The fieldhouse, which opened March 1, 1955, is named for Forrest C. "Phog" Allen, longtime basketball coach who played for and was trained by James Naismith, the game's founder, a longtime KU professor of physical culture and its first basketball coach. The fieldhouse and its basketball court, now named for Naismith, superseded the facilities at the original Robinson Gymnasium, built in 1907 and razed in the late 1960s, and Hoch Auditorium, where games were played from 1927 to 1955. Like those facilities, the fieldhouse also has been the site of concerts and university functions.
The fieldhouse, a limestone structure designed by State Architect Charles L. Marshall, seats 16,300 and has concession and media facilities. It houses media relations offices; systems information; facilities and events management; baseball, rowing and Spirit Squad coaches; men's and women's track offices; an Olympic sports equipment room; locker rooms for rowing, soccer, softball and men's and women's basketball teams and staff and officials; and athletics human resources and other administrative offices.
It was renovated in 1974-75, including a new court floor, and again in 1993. In spring 2005 the exterior was cleaned and other renovations done before construction began on the two-story, 26,000-square-foot Booth Family Hall of Athletics on the east face, designed by HOK Sport+Venue+Event of Kansas City, Mo. The hall was made possible by donations from the children of Gilbert and Betty Booth, longtime KU supporters who lived near the fieldhouse. It opened Jan. 21, 2006, and houses a hall of fame for Kansas athletes and sports, with a special emphasis on the contributions of Naismith and Allen to KU’s basketball traditions. The hall also includes the ticket office;www.kustore.com; and donor, alumni and recruiting meeting rooms.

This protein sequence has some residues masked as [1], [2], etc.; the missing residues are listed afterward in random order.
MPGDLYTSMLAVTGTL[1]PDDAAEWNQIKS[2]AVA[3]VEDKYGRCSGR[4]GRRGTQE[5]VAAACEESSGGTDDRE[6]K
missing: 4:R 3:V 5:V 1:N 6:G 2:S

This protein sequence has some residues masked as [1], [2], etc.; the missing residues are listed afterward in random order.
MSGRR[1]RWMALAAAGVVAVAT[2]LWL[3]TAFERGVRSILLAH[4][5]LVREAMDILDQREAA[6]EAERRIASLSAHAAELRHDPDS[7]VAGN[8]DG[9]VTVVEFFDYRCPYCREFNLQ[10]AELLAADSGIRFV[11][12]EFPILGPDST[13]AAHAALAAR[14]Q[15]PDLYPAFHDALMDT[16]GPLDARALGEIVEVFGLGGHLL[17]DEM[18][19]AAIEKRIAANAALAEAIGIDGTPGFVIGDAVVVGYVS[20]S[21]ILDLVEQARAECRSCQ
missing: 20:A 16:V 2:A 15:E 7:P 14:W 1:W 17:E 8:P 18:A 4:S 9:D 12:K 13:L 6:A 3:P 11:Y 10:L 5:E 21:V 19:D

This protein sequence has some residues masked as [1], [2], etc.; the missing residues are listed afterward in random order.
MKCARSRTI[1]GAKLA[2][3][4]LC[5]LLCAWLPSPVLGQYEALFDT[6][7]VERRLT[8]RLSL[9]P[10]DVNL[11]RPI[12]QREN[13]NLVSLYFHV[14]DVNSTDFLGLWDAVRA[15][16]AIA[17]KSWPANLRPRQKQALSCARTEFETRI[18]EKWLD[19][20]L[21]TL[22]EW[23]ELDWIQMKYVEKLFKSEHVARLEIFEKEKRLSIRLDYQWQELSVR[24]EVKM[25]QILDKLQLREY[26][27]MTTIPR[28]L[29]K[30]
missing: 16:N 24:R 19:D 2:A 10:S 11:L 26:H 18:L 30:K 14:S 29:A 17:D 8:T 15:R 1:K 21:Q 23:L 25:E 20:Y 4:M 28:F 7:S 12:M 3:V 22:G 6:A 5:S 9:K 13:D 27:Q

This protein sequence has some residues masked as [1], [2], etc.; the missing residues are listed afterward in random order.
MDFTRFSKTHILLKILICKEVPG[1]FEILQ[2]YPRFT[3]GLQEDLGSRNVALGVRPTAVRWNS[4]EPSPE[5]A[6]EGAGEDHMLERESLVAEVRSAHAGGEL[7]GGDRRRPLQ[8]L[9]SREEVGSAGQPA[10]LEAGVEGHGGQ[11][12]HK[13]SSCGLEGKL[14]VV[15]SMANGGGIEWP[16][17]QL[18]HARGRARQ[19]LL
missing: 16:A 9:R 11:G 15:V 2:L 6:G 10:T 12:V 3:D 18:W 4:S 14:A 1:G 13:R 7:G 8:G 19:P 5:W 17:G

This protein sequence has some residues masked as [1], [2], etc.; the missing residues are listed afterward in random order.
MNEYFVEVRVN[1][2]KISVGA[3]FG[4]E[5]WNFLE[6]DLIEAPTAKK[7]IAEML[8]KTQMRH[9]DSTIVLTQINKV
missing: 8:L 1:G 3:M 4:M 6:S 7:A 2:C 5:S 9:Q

Booth Hall was expanded, including new interactive exhibits, as part of a $41-million renovation to the Fieldhouse complex completed in late 2009. The projects included a new 11,600-square-foot basketball practice facility for men and women; an enlarged volleyball facility in Horejsi; remodeled locker rooms and offices in Wagnon-Parrott for softball, soccer, track, and other sports; new locker rooms in Anschutz Pavilion; and new tutoring rooms, computer lab, and staff offices in student support services. The second floor of a new atrium linking Wagnon-Parrott with the Fieldhouse is a multifunction space adaptable for receptions and exhibitions.
In the Fieldhouse, locker rooms, restrooms, concourses and concession areas were remodeled; mechanical and electrical improvements were made; and a two-level bridge to the parking garage was added.
Construction began in fall 2014 on the DeBruce Center, which will house Naismith's original "Rules of Basket Ball" as well as a student center and meeting rooms. The three-story, $18 million center adjoining the northeast corner of the Fieldhouse and the Booth Hall of Athletics will be named for Paul and Katherine DeBruce, 1973 alumni who are primary donors.
Naismith wrote the rules of the game he invented in December 1891. The sheets of paper, typewritten and annotated by Naismith, were purchased for $4.3 million at auction in December 2010 and donated to KU by David and Suzanne Deal Booth, alumni whose family funded the hall of athletics.